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Employers shouldn’t hurry to file their annual injury and illness summaries electronically with OSHA even though the agency began accepting reports Aug. 1, employer-side attorneys are recommending.
Employers can delay filing until the Dec. 1 deadline, while the Trump administration reviews the Obama-era Labor Department rule and court cases challenge the regulation. This is the first time hundreds of thousands of employers are required to report electronically and many have raised concerns about whether the data would be publicly available. They fear that the public data would be used by unions and others to critique their safety performance and reveal information on the number of workers employed.
“People ought to wait and see because there is lot that is uncertain,” Jamie LaPlante of Porter Wright LLC in Columbus, Ohio, told Bloomberg BNA Aug. 1.
The uncertainties include the future of the rule itself and whether the Trump administration will seek to cancel selected provisions such as publishing the summaries on the Occupational Safety and Health Administration’s public website.
The Labor Department could decide to end the electronic filing requirement, making the submission question moot, LaPlante said.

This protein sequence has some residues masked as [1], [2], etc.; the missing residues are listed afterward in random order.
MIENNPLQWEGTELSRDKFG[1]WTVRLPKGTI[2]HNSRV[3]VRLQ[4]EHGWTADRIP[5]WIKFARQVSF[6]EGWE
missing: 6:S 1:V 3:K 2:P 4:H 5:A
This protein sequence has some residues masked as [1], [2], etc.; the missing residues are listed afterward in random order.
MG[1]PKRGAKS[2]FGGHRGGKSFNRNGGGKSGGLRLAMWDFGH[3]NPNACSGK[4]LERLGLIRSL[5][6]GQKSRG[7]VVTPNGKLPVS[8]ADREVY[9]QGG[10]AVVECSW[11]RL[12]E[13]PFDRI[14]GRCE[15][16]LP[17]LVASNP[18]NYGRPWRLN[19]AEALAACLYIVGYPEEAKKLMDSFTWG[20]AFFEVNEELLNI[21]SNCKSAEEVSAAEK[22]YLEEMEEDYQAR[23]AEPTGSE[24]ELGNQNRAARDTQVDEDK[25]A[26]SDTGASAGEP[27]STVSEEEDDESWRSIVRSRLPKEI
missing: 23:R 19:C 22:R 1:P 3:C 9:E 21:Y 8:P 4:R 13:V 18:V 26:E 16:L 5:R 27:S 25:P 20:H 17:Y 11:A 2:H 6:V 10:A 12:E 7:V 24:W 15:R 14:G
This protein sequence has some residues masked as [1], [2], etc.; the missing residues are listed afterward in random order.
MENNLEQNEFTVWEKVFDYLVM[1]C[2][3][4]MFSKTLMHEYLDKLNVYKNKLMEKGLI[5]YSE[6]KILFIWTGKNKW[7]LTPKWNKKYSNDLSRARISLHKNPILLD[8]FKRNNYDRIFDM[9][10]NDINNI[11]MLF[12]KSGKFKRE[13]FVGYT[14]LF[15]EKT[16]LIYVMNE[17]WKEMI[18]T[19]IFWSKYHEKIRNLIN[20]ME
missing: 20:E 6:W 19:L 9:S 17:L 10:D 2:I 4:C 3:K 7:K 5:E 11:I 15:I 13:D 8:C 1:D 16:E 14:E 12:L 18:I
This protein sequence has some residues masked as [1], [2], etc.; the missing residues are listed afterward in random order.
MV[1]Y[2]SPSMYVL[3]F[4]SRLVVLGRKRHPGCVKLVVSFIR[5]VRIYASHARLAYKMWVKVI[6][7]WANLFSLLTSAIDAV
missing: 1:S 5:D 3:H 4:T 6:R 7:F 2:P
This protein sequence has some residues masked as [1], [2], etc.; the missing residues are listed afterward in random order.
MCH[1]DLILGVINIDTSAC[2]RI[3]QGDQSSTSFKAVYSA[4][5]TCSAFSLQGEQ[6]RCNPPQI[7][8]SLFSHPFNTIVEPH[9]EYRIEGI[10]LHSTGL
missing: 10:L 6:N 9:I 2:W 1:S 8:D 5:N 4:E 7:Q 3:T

“It’s still a long time between Aug. 1 and Dec. 1,” William Principe at Constangy, Brooks, Smith & Prophete LLP’s Atlanta office told Bloomberg BNA July 31.
If an employer does file a summary and the rule is later changed, OSHA shouldn’t be able to use the information to trigger an inspection, Principe said.
LaPlante cautioned that even if the DOL decides to accept the data but not to publish the information on its website, outside groups may still try to obtain reports through Freedom of Information Act requests.
For this first year of electronic filing OSHA expects about 466,000 employers to provide information through OSHA’s Form 300A summarizing the number on-the-job deaths, injuries, and illnesses and the incidents’ causes in workplaces.
The form doesn’t include details of each incident or the number employees at worksites.
The establishments required to file include those with 250 or more employees and locations with 20 to 249 employees in industries designated by OSHA as having historically high rates of occupational injuries and illnesses. The high-rate industries include all construction and manufacturing categories, and a wide range of health-care, transportation, and retail groupings.
The OSHA portal allows employers to submit their own forms, such as spreadsheets, or enter the information manually into the government site.
OSHA declined Bloomberg BNA requests to discuss the new portal.
As OSHA wrote the rule (RIN:1218-AC49), the main objections to the regulation focused on OSHA’s intention to publish the data on its public website and several side issues, such as restrictions on safety incentive and drug testing programs that could lead to incidents going unreported.
Several employer groups and businesses challenged the rule in two federal court cases. Those cases were put on hold when the DOL announced June 27 it was reviewing the rule and moving the submission deadline back five months to Dec. 1 (82 Fed. Reg. 29,261).
The department hasn’t indicated what portions of the rule, if any, the Trump administration will continue.
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The submission portal is available at https://www.osha.gov/injuryreporting/index.html.
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